Karen made lots of improvement today too. She spent her time first pushing the floating barbell around. She then had me help her swim on her back. After some practice, she got so she could do that by herself and on her front a little too. She also practiced jumping in without holding a hand. This was scary for her, but she did it. That was the big thing that she refused to do last time she had lessons.

Now both kids are excited about swimming again. If they get their school work done on time during the week, we will take them on Sundays. This gives them incentive to study. Also, they have extra chores but with that their allowance is going up. Richard wants to spend his on goggles.

Fun with science: baking soda & vinegar

Today Richard read in his new element books about sodium and potassium. He was very interested in chemical reactions involving them so I flipped through a book and found a couple demonstrations involving baking soda (sodium bicarbonate) and vinegar. Mixing baking soda with vinegar creates carbon dioxide bubbles. You can do lots of fun things with this.

The first involved filling a jar half full of water the adding 4T of baking soda and 3T of vinegar. Finally, drop in 10 raisins and see what happens to them. The directions have you adding the baking soda after the vinegar. This didn’t work very well. The soda didn’t dissolve fully so the raisins got stuck in it at the bottom. The second time we mixed the soda with the water first until it was dissolved then added the vinegar. That worked much better.

Surprisingly, it was Karen who first figured out what was happening and why. The reaction caused bubbles which stuck to the raisins. They then float the raisin to the top where the bubbles burst causing the raisin to sink. Then more bubbles stick, the raisin rises and falls again. This continues until the reaction no longer is creating large bubbles.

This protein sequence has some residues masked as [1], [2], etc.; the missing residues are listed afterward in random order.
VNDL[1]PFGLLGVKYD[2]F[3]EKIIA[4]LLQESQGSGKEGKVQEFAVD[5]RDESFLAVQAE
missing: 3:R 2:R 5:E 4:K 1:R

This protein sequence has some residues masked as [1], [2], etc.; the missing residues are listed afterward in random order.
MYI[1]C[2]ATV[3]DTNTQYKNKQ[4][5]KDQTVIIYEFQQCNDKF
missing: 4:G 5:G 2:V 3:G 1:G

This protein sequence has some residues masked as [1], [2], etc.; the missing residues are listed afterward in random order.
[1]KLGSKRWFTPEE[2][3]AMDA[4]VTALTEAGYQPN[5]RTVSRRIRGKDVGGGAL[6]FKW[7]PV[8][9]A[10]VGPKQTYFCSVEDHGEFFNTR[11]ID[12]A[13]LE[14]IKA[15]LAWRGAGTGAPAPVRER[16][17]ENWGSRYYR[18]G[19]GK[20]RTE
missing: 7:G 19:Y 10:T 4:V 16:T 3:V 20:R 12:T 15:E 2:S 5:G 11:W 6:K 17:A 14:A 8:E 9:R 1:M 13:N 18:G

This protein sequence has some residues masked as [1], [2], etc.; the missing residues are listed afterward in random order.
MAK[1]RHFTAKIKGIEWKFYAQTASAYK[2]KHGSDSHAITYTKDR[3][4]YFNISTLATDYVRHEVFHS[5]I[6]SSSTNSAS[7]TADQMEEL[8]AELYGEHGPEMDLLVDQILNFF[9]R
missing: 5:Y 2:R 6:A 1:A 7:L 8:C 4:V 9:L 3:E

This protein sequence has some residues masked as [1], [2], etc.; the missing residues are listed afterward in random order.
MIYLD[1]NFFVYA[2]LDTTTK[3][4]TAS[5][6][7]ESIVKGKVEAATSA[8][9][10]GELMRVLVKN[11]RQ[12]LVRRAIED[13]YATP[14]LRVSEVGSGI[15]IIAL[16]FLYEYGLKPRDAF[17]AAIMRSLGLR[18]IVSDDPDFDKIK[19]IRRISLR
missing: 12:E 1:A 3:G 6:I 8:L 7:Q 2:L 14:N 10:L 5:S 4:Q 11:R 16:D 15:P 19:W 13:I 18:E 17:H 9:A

The second thing we did is the classic volcano. However, we didn’t make the mountain. First pour 1/2 cup vinegar in a 2L bottle. Then add 1/3 cup dish soap. We had 2 kinds of dish soap. One was blue, the other yellow. So we played with different combinations of the colors as I filled the measuring cup to make different shades of green. (you’re supposed to add red food coloring, but our “lava” was dark green at this point so we just left that out) Then we taped the bottle to cardboard and took it into the bathtub. Drop in a toilet paper packet containing 1T  baking soda and watch the bubbles rise. Believe it or not, I’d never done this before. The kids played with corking the bottle top and the bubbles coming out a small hole in the side.

These experiments didn’t work especially well for us. Our vinegar is too old. I’d like to do them again with new vinegar. Still, they worked well enough for the kids to get the idea of what’s happening and we had a lot of fun. Not only did we learn about chemical reactions, but also color mixing, math (fractions, counting, and measuring), and geology.

2009 Dec. homeschool update

Hard to believe 2009 is almost gone. It’s been a good year for our homeschool. Unlike public schools, we haven’t taken a lot of days off other than sick days so Richard is halfway through third grade. Karen is slowly working her way through Learning to Read.